Wednesday, April 18, 2007
Take formal state espionage threats and combine them with non-state threats from terrorist organizations and you get the 2005 National Counterintelligence Strategy and its recent modification last March. Both documents are designed to complement the 2002 National Security Strategy; identifying a full range of potential enemies, the intelligence operations they may be conducting, how they might be conducted, and how counter-intelligence operations would proceed in disrupting their efforts.
Both documents echo earlier concepts from the National Security Strategy, asserting that traditional methods of hostile ops have changed with the emergence of international terrorism. Thus, the focus of U.S. counterintelligence has changed from targeting formal spies to the “larger population of foreign visitors,” as well as anyone else who may be involved in intelligence collection activities.
The new strategy also notes that the targets of foreign agents have expanded, including “private businesses, scientists, foreign students and trade shows,” which extend beyond the normal range of clandestine missions. As such, the new strategy calls for incorporation into the routine of everyday life. Thus, the strategy includes an economic dimension to counter-intelligence, which“represents a philosophic approach that can bring coherence to many areas of national policy.” However, “to be effective the national counter intelligence strategy requires that essential processes and features be inculcated into government structures and business models.” It assigns particular relevance to protecting social structures "whose importance may be unknown even to those who control them." That odd statement becomes a bit insidious when you find out it refers to academics.
The Washington Times reported in late February that "The FBI and other U.S. counterintelligence agencies are stepping up efforts, including outreach to academics, to counter Chinese intelligence efforts after a string of damaging spy cases over the past five years." Robert Sutter, a former CIA officer and current professor at Georgetown University, refused to cooperate in counterintelligence operations and advised other academics to do the same. A former FBI counter-intelligence analyst noted that academics aren't cooperating as they have in the past, because "Smart people then wonder if they talk to these [FBI] guys they might slice and dice what is said and send it over to the Justice Department for an espionage prosecution... When you're dealing with counterespionage, it will suck you in."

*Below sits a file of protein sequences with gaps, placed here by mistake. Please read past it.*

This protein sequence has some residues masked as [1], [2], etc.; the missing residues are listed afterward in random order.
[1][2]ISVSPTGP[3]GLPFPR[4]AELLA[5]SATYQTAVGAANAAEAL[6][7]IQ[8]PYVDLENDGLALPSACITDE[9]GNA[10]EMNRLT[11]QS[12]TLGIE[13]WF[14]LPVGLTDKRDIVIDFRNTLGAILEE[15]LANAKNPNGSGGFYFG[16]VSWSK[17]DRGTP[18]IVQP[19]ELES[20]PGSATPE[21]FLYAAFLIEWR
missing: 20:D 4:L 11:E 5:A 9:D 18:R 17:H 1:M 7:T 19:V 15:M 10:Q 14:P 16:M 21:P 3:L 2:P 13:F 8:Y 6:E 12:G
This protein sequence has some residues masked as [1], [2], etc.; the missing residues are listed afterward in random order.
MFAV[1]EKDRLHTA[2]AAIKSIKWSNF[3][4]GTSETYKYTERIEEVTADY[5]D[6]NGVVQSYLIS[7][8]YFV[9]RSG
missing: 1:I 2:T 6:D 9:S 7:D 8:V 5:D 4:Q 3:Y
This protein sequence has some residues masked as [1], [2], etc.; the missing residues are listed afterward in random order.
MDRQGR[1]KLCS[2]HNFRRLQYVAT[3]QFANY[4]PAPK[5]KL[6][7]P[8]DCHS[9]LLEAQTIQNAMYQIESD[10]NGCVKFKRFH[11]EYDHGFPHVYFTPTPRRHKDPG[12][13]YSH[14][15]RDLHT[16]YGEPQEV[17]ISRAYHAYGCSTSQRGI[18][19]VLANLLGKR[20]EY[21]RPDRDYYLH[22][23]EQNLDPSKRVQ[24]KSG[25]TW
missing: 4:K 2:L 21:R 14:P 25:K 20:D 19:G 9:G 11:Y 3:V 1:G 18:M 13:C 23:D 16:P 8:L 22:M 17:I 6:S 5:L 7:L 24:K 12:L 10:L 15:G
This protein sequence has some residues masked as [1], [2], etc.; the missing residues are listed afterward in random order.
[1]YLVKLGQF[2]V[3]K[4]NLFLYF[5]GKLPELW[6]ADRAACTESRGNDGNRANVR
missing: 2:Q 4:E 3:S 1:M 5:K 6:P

So don't get sucked in ya'll.
Sunday, April 1, 2007
An article by Edward Said, written as a refutation of Samuel Huntington’s thesis, was recently sent to me by my fellow blogger at Foreign Policy Watch. I read it and found a response to a comment quickly turning into an entirely new post. I found the article quite disappointing. This is why.
The first 3rd of Said’s article amounts to a trash heap of fallacies in reasoning. Said dismisses the notion of civilization identity out of hand as “belligerent thinking,” while depicting the attempt to classify civilization as an impossible task, which Said argues amounts to a cartoon caricature. Next he assumes that it is illegitimate for the West to seek power, while attempting to assassinate
We all know that Hitler was an avid fan of “The Prince,” but it doesn’t keep university political science departments from pointing out the value of Machiavelli’s ideas and his place in the field. Nor will the fact that other idiots use
Said continues his morally indignant diatribe by again attacking
These unsubstantiated and irrelevant attacks should be easily recognizable as Bullshit to any one who has attempted to familiarize himself with a basic logic textbook (I recommend With Good Reason by Morris Engel.) I did however continue reading the article and found one basic legitimate argument. It essentially is an argument against theory in general.
Theorists attempt to isolate key elements within a necessarily restrictive mental construct in order to establish the study of a particular subject in its own right. Theories are necessarily restrictive, and unfortunately the only way we can make sense of the world. Said points to the limitations of theory to undermine